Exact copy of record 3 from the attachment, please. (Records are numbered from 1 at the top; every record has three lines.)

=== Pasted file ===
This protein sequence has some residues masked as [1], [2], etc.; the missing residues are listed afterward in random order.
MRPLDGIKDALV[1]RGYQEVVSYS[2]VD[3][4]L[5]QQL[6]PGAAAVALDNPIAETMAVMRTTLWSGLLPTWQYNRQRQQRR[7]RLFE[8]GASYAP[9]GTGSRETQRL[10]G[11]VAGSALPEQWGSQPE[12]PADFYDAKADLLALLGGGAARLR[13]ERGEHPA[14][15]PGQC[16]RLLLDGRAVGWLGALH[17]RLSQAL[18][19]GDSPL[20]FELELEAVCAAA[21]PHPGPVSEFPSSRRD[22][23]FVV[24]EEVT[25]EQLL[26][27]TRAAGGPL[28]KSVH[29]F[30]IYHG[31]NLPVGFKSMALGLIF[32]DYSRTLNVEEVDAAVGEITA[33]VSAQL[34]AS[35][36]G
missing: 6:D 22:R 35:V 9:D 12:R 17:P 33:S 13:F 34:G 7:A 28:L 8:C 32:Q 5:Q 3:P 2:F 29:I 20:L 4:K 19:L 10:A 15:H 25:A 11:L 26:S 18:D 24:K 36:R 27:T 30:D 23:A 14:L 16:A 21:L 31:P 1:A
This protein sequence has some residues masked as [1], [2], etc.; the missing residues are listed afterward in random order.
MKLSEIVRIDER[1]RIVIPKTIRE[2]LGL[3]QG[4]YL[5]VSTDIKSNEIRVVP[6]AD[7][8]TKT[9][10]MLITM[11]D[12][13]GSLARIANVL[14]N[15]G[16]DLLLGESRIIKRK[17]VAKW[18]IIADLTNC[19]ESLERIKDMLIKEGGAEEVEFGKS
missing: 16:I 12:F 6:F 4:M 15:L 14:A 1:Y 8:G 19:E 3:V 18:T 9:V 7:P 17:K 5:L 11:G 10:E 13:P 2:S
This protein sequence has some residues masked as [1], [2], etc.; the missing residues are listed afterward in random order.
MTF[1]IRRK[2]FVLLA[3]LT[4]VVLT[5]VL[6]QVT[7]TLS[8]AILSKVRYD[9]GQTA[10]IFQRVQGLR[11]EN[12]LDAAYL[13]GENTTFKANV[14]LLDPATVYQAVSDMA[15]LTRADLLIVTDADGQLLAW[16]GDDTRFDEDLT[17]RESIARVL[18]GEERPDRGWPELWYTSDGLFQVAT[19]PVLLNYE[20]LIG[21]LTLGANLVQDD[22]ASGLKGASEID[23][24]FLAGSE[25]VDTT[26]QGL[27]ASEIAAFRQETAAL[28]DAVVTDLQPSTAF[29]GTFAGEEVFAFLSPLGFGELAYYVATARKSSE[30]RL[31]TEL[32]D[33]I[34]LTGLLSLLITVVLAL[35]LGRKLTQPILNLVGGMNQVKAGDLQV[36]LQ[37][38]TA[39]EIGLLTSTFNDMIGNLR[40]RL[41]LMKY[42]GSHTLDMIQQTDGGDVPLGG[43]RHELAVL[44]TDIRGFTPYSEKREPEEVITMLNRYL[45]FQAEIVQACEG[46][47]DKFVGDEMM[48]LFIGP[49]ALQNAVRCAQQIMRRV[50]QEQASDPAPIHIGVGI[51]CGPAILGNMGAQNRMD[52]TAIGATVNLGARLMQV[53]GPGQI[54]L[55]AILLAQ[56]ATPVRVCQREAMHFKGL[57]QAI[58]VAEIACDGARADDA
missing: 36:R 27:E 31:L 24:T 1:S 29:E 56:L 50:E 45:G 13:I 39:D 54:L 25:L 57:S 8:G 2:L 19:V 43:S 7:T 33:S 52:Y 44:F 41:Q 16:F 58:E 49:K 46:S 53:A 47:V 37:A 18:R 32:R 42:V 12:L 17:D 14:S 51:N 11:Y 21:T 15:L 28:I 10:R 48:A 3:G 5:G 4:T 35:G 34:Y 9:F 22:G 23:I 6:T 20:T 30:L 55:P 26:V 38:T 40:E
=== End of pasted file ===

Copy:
This protein sequence has some residues masked as [1], [2], etc.; the missing residues are listed afterward in random order.
MTF[1]IRRK[2]FVLLA[3]LT[4]VVLT[5]VL[6]QVT[7]TLS[8]AILSKVRYD[9]GQTA[10]IFQRVQGLR[11]EN[12]LDAAYL[13]GENTTFKANV[14]LLDPATVYQAVSDMA[15]LTRADLLIVTDADGQLLAW[16]GDDTRFDEDLT[17]RESIARVL[18]GEERPDRGWPELWYTSDGLFQVAT[19]PVLLNYE[20]LIG[21]LTLGANLVQDD[22]ASGLKGASEID[23][24]FLAGSE[25]VDTT[26]QGL[27]ASEIAAFRQETAAL[28]DAVVTDLQPSTAF[29]GTFAGEEVFAFLSPLGFGELAYYVATARKSSE[30]RL[31]TEL[32]D[33]I[34]LTGLLSLLITVVLAL[35]LGRKLTQPILNLVGGMNQVKAGDLQV[36]LQ[37][38]TA[39]EIGLLTSTFNDMIGNLR[40]RL[41]LMKY[42]GSHTLDMIQQTDGGDVPLGG[43]RHELAVL[44]TDIRGFTPYSEKREPEEVITMLNRYL[45]FQAEIVQACEG[46][47]DKFVGDEMM[48]LFIGP[49]ALQNAVRCAQQIMRRV[50]QEQASDPAPIHIGVGI[51]CGPAILGNMGAQNRMD[52]TAIGATVNLGARLMQV[53]GPGQI[54]L[55]AILLAQ[56]ATPVRVCQREAMHFKGL[57]QAI[58]VAEIACDGARADDA
missing: 36:R 27:E 31:L 24:T 1:S 29:E 56:L 50:E 45:G 13:I 39:D 54:L 25:L 57:S 8:G 2:L 19:V 43:S 7:T 33:S 52:Y 44:F 41:Q 16:F 58:E 49:K 46:S 53:A 47:V 37:A 18:R 32:R 42:V 12:L 17:D 14:S 51:N 11:Y 21:T 15:L 28:I 10:R 48:A 3:G 5:G 4:T 35:G 34:Y 9:F 22:G 23:I 6:T 20:T 30:L 55:P 26:V 38:T 40:E